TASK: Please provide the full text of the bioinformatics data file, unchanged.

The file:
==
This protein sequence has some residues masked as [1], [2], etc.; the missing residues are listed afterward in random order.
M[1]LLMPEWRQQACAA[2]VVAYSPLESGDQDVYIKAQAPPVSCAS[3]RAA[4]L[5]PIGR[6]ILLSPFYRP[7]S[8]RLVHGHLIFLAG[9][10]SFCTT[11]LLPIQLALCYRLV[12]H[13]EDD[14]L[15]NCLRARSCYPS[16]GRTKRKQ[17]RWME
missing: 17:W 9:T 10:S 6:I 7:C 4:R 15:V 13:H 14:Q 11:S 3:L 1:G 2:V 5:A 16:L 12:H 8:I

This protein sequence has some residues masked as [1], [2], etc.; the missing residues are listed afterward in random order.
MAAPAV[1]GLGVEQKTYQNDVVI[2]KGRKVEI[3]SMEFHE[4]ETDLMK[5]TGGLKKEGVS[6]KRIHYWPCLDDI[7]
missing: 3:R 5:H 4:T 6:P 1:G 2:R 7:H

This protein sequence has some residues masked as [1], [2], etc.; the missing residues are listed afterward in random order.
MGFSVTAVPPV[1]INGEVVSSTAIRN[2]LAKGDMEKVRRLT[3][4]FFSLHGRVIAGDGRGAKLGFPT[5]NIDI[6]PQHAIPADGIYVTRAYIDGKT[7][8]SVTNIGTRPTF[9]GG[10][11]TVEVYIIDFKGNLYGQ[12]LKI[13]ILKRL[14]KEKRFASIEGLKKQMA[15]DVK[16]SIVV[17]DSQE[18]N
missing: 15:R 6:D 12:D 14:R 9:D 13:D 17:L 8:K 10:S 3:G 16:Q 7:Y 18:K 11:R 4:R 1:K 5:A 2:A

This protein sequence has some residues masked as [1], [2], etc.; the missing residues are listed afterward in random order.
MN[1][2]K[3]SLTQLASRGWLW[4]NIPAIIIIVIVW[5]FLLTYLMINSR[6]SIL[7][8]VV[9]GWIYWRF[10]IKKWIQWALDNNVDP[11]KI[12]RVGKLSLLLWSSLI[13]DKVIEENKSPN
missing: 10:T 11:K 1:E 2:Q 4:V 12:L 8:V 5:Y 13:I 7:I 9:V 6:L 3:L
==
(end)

This protein sequence has some residues masked as [1], [2], etc.; the missing residues are listed afterward in random order.
M[1]LLMPEWRQQACAA[2]VVAYSPLESGDQDVYIKAQAPPVSCAS[3]RAA[4]L[5]PIGR[6]ILLSPFYRP[7]S[8]RLVHGHLIFLAG[9][10]SFCTT[11]LLPIQLALCYRLV[12]H[13]EDD[14]L[15]NCLRARSCYPS[16]GRTKRKQ[17]RWME
missing: 17:W 9:T 10:S 6:I 7:C 4:R 15:V 13:H 14:Q 11:S 3:L 1:G 2:V 5:A 16:L 12:H 8:I

This protein sequence has some residues masked as [1], [2], etc.; the missing residues are listed afterward in random order.
MAAPAV[1]GLGVEQKTYQNDVVI[2]KGRKVEI[3]SMEFHE[4]ETDLMK[5]TGGLKKEGVS[6]KRIHYWPCLDDI[7]
missing: 3:R 5:H 4:T 6:P 1:G 2:R 7:H

This protein sequence has some residues masked as [1], [2], etc.; the missing residues are listed afterward in random order.
MGFSVTAVPPV[1]INGEVVSSTAIRN[2]LAKGDMEKVRRLT[3][4]FFSLHGRVIAGDGRGAKLGFPT[5]NIDI[6]PQHAIPADGIYVTRAYIDGKT[7][8]SVTNIGTRPTF[9]GG[10][11]TVEVYIIDFKGNLYGQ[12]LKI[13]ILKRL[14]KEKRFASIEGLKKQMA[15]DVK[16]SIVV[17]DSQE[18]N
missing: 15:R 6:D 12:D 14:R 9:D 13:D 17:L 8:K 10:S 3:G 16:Q 7:Y 18:K 11:R 4:R 1:K 5:A 2:A

This protein sequence has some residues masked as [1], [2], etc.; the missing residues are listed afterward in random order.
MN[1][2]K[3]SLTQLASRGWLW[4]NIPAIIIIVIVW[5]FLLTYLMINSR[6]SIL[7][8]VV[9]GWIYWRF[10]IKKWIQWALDNNVDP[11]KI[12]RVGKLSLLLWSSLI[13]DKVIEENKSPN
missing: 10:T 11:K 1:E 2:Q 4:V 12:L 8:V 5:Y 13:I 7:I 9:V 6:L 3:L